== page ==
Winston Peters has exiled media from his tour bus, so Claire Trevett has launched her own 'Banned from the Bus' tour . . .
NZ First leader Winston Peters rolls into Napier along with a polar blast.
Like Moses wading through the Red Sea to the Promised Land, Peters has swept up from the South Island with all the routes closing behind him as soon as he passed.
He got his bus on the last ferry across Cook Strait before they halted, he made it to Napier just before the roads to the south closed then skipped over to Taupo just as the first flurries hit, and before snow closed that route as well.
He tells his audiences this as if he's personally responsible for his own good weather.
His bus with "Together for New Zealand" on the side rumbles into the carpark outside the Bev Ridges on York bar in Tamatea for a public meeting.
Peters used a bus for his Northland byelection campaign as well. The same driver, Geoff, is doing the regional tour, apparently something of a lucky charm.
The media are not allowed to ride on the bus. This is because the bus is home to all manner of secrets which the media Must Not Hear.
If this was a Bond movie, it would be M's lab. Inside Peters is planning world domination. It is his happy place, his cocoon, and the media must not pass.
Instead the Herald is trailing behind the bus on its own "Banned from the Bus Tour".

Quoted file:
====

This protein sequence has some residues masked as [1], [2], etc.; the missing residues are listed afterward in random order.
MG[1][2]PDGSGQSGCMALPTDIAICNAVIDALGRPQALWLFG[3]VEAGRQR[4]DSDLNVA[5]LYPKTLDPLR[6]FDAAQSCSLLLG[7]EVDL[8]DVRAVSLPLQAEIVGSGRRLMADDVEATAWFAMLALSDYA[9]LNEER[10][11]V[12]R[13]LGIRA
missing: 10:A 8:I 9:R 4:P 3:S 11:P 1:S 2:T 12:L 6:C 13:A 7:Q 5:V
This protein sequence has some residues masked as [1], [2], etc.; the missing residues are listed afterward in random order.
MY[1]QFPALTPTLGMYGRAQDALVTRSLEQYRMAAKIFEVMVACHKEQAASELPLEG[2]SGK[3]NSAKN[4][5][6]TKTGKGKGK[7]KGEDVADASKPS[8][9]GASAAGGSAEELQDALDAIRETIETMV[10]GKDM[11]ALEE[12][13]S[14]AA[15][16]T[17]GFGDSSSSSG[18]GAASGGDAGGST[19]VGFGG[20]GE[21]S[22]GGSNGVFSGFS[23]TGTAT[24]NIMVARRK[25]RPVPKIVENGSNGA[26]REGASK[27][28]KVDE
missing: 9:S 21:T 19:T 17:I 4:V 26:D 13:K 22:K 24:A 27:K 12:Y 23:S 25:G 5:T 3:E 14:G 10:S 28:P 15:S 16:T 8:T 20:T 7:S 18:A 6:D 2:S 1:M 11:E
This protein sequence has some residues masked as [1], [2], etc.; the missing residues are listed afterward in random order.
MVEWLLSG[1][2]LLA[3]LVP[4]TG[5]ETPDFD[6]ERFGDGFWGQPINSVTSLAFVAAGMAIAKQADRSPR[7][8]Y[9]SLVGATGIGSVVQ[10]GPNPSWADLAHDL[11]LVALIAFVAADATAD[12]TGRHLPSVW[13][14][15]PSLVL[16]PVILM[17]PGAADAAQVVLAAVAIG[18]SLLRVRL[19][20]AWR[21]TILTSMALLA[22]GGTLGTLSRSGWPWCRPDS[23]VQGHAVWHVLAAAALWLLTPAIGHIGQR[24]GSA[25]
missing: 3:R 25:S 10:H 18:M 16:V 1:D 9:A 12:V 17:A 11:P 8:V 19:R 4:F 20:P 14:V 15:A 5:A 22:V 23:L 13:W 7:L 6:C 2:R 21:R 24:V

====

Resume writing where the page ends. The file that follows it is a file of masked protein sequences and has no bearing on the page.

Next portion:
Peters has scented opportunity.
He tells every crowd he speaks to there is change in the air, change sparked in Europe and the US which he intends to harness for New Zealand. He tells them they have "get up and go".
Then he tells them they are woebegotten, forgotten, down at heel and neglected. He is on the road to talk about roads and how more should be spent on rural roads and how people shouldn't be be using the roads at all, they should be using rail or boats.
His roadie is also about listening, he tells them. He talks at length about how much he is listening and how much National is not listening. He promises NZ First will return the regions to the land of milk and honey by letting them take a stake of GST and royalties on resources.
When he realises Prime Minister Bill English is also now visiting the regions and making funding announcements, he accuses English of hurling money around to get votes.
His main targets are National - in particular Bill English and Finance Minister Steven Joyce.
He calls them "a bunch of Ned Kellys", claiming they are stealing from the regions without putting anything back in.
He mocks English for his social media and appearing in women's magazines - something he claims he has never done. "He's got all the class of my big toe."
In Tauranga, Economic Development Minister Simon Bridges is "all Brylcreem and no socks". Conservation Minister Maggie Barry is "Maggie Muldoon" after the Government said it would change the law to prevent a repeat of the Ruataniwha Dam Supreme Court decision.
He has a go at the Greens, and the media. He rarely mentions Labour.
He peppers his speeches with stories from his own past, recalling the dating advice for his generation at university was to find a nice Hawkes Bay girl whose father had a barn.